Haye sets his sights on Vitali Klitschko after knocking out Chisora

Publish date:

David Haye's only losses came against Wladimir Klitschko last year and Carl Thompson in 2004. (Leon Neal/AFP/Getty Images)

David Haye, Dereck Chisora

LONDON -- Three thoughts from David Haye’s fifth-round knockout of Dereck Chisora ...

That was a heavyweight fight. The scuffle in Munich in February set the tone, and the animosity between Haye (26-2, 24 KOs) and Chisora didn’t dissipate a bit before the bell Saturday. The tension was soup-thick. When the bell rang, Haye and Chisora tore into each other, Chisora bulling forward, trying to back Haye into the ropes, Haye backing up, boxing, winging power shots when Chisora let his guard down.

Chisora ate some big punches in the first four rounds, but it wasn’t until the fifth when Haye, backing up again, dropped him twice with a pair of crushing right hands. Chisora (15-4) got up after both but was badly hurt following the second one, forcing the referee to stop the fight.

Haye is back. Haye took a lot of grief after his loss to Wladimir Klitschko in July when he flashed a broken pinkie toe in the ring and blamed the defeat on it. But nothing can diminish this win. Haye did what Vitali Klitschko could not: He put Chisora down in spectacular fashion. He is fast, exciting and popular -- most of the 30,000-plus crowd at Upton Park were behind him -- and a skilled trash talker, to boot. The heavyweight depth chart still begins with the Klitschko brothers, but Haye’s win rockets him right back toward the top.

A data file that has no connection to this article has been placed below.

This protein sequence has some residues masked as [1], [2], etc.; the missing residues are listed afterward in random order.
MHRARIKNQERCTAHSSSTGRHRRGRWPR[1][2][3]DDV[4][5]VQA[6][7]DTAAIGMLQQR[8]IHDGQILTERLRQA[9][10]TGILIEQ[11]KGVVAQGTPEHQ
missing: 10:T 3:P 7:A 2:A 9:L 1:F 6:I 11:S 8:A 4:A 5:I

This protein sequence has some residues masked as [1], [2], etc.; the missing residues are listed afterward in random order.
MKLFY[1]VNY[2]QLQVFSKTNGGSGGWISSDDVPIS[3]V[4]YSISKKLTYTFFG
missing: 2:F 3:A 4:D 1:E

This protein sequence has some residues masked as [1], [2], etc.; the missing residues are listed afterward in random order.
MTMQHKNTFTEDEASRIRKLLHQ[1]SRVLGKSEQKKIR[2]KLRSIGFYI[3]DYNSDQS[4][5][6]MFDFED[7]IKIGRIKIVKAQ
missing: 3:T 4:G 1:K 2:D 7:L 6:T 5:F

Paging, Vitali Klitschko. Haye has been chasing Klitschko for months, and after the fight made another impassioned plea for a shot at Vitali’s WBC heavyweight title. He will have to wait awhile -- Klitschko has a fight with Manuel Charr in September and after that plans to devote his attention to the Ukraine parliamentary elections in October -- but it’s a very appealing fight. Haye has been a Klitschko antagonist for years, and Vitali has made no secret of his desire to knock him out. "I've sent out a very scary message," AFP quoted Haye as saying after beating Chisora. "I'll be surprised if Vitali Klitschko wants to fight me after that. He will no doubt try to fight some chump and then retire to be a politician." There is also a genuine disdain between Haye’s manager, Adam Booth, and Klitschko’s manager, Bernd Boente, but Klitschko-Haye looms as the most compelling heavyweight fight out there.

-- Chris Mannix